The nature and variety of these demands imply that teachers must now become lifelong learners to be able to make professional judgements in their daily practice based on knowledge that is updated and robust, in order to facilitate student learning. This depiction of teaching corresponds to how Brante (2010) describes a profession, based on a Foucauldian approach as a triangle of three elements. Teaching would thus be described as the ensemble of educational and learning sciences that constitute the “scientific discourse” shaped by scientists; teaching practice, that is, the “treatment” applied by professionals; and students, i.e. the “object” or “client”. Relations among these elements refer to the process whereby educational and learning sciences study student learning through observation, manipulation and discussions, and teachers apply this science so as to induce learning. The professional triangle of teaching is depicted in Figure 11.1.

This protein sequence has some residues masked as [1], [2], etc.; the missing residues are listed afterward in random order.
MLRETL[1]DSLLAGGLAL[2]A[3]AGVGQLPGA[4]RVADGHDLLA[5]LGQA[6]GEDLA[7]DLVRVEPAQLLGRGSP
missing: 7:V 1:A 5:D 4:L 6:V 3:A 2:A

Figure 11.1. The professional triangle of teaching
picture

Source: Based on Brante, T. (2010), “Professional Fields and Truth Regimes: In Search of Alternative Approaches”.